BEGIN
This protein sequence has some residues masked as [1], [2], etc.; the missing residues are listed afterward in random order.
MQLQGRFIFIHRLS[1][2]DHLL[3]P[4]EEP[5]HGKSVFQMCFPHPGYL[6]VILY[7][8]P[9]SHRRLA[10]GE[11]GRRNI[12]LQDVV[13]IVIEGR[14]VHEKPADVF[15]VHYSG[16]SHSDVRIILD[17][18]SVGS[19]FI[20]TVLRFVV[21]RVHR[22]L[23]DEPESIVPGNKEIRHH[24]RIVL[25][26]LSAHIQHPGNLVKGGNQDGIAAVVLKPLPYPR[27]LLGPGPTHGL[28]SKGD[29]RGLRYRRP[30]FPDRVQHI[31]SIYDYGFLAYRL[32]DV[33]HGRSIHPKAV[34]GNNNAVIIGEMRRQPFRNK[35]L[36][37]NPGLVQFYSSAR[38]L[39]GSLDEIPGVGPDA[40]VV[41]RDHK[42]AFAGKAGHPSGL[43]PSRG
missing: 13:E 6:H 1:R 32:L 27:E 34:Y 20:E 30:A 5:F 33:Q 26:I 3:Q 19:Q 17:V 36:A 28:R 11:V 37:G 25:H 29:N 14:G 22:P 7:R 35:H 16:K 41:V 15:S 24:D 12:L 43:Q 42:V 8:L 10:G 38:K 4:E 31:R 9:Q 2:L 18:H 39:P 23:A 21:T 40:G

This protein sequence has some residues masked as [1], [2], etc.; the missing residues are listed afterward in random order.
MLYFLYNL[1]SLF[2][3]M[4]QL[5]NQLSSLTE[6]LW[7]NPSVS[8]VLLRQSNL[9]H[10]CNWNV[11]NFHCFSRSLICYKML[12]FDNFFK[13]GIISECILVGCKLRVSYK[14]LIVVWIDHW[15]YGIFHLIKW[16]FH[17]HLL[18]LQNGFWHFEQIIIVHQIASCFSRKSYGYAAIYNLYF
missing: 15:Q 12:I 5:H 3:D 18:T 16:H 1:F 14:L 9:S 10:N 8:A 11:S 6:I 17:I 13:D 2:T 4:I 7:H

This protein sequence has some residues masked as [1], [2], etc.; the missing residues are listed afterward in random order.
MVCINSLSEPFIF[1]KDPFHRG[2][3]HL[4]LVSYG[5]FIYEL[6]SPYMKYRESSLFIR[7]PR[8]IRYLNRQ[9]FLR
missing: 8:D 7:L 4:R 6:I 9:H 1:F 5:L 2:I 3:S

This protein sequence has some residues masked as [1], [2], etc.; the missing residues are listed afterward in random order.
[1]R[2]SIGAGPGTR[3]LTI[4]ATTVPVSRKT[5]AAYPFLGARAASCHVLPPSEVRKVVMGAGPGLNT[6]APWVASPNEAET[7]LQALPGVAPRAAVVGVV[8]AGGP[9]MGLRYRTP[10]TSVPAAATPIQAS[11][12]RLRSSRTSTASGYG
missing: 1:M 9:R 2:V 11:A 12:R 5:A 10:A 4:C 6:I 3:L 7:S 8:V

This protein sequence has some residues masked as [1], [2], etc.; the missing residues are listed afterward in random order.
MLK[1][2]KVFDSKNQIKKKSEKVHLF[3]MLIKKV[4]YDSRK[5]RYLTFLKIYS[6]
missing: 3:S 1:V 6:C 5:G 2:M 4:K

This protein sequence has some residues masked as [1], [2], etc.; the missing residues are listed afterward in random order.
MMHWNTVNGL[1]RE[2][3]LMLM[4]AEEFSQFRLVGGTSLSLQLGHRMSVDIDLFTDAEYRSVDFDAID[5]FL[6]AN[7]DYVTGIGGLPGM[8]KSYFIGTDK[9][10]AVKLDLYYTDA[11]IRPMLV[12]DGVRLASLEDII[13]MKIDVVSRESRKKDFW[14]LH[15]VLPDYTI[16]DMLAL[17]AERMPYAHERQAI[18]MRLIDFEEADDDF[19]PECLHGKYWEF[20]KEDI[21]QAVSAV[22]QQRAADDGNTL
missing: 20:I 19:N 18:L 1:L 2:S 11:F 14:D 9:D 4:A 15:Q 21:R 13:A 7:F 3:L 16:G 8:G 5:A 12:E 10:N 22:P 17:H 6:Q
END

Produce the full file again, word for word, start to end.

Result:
This protein sequence has some residues masked as [1], [2], etc.; the missing residues are listed afterward in random order.
MQLQGRFIFIHRLS[1][2]DHLL[3]P[4]EEP[5]HGKSVFQMCFPHPGYL[6]VILY[7][8]P[9]SHRRLA[10]GE[11]GRRNI[12]LQDVV[13]IVIEGR[14]VHEKPADVF[15]VHYSG[16]SHSDVRIILD[17][18]SVGS[19]FI[20]TVLRFVV[21]RVHR[22]L[23]DEPESIVPGNKEIRHH[24]RIVL[25][26]LSAHIQHPGNLVKGGNQDGIAAVVLKPLPYPR[27]LLGPGPTHGL[28]SKGD[29]RGLRYRRP[30]FPDRVQHI[31]SIYDYGFLAYRL[32]DV[33]HGRSIHPKAV[34]GNNNAVIIGEMRRQPFRNK[35]L[36][37]NPGLVQFYSSAR[38]L[39]GSLDEIPGVGPDA[40]VV[41]RDHK[42]AFAGKAGHPSGL[43]PSRG
missing: 13:E 6:H 1:R 32:L 27:E 34:Y 20:E 30:A 5:F 33:Q 26:I 3:Q 19:Q 17:V 36:A 28:R 11:V 37:G 25:H 29:N 14:G 22:P 7:R 35:H 16:K 41:V 15:S 24:D 12:L 43:Q 42:V 8:L 10:G 38:K 4:E 31:R 9:Q 2:L 18:H 39:P 23:A 21:T 40:G

This protein sequence has some residues masked as [1], [2], etc.; the missing residues are listed afterward in random order.
MLYFLYNL[1]SLF[2][3]M[4]QL[5]NQLSSLTE[6]LW[7]NPSVS[8]VLLRQSNL[9]H[10]CNWNV[11]NFHCFSRSLICYKML[12]FDNFFK[13]GIISECILVGCKLRVSYK[14]LIVVWIDHW[15]YGIFHLIKW[16]FH[17]HLL[18]LQNGFWHFEQIIIVHQIASCFSRKSYGYAAIYNLYF
missing: 15:Q 12:I 5:H 3:D 18:T 16:H 1:F 14:L 9:S 10:N 8:A 11:S 6:I 17:I 13:D 2:T 4:I 7:H

This protein sequence has some residues masked as [1], [2], etc.; the missing residues are listed afterward in random order.
MVCINSLSEPFIF[1]KDPFHRG[2][3]HL[4]LVSYG[5]FIYEL[6]SPYMKYRESSLFIR[7]PR[8]IRYLNRQ[9]FLR
missing: 8:D 7:L 4:R 6:I 9:H 1:F 5:L 2:I 3:S

This protein sequence has some residues masked as [1], [2], etc.; the missing residues are listed afterward in random order.
[1]R[2]SIGAGPGTR[3]LTI[4]ATTVPVSRKT[5]AAYPFLGARAASCHVLPPSEVRKVVMGAGPGLNT[6]APWVASPNEAET[7]LQALPGVAPRAAVVGVV[8]AGGP[9]MGLRYRTP[10]TSVPAAATPIQAS[11][12]RLRSSRTSTASGYG
missing: 1:M 9:R 2:V 11:A 12:R 5:A 10:A 4:C 6:I 3:L 7:S 8:V

This protein sequence has some residues masked as [1], [2], etc.; the missing residues are listed afterward in random order.
MLK[1][2]KVFDSKNQIKKKSEKVHLF[3]MLIKKV[4]YDSRK[5]RYLTFLKIYS[6]
missing: 3:S 1:V 6:C 5:G 2:M 4:K

This protein sequence has some residues masked as [1], [2], etc.; the missing residues are listed afterward in random order.
MMHWNTVNGL[1]RE[2][3]LMLM[4]AEEFSQFRLVGGTSLSLQLGHRMSVDIDLFTDAEYRSVDFDAID[5]FL[6]AN[7]DYVTGIGGLPGM[8]KSYFIGTDK[9][10]AVKLDLYYTDA[11]IRPMLV[12]DGVRLASLEDII[13]MKIDVVSRESRKKDFW[14]LH[15]VLPDYTI[16]DMLAL[17]AERMPYAHERQAI[18]MRLIDFEEADDDF[19]PECLHGKYWEF[20]KEDI[21]QAVSAV[22]QQRAADDGNTL
missing: 20:I 19:N 18:L 1:L 2:S 11:F 14:D 9:D 4:A 15:Q 21:R 13:A 7:F 3:L 16:G 8:G 5:A 12:E 10:N 22:P 17:H 6:Q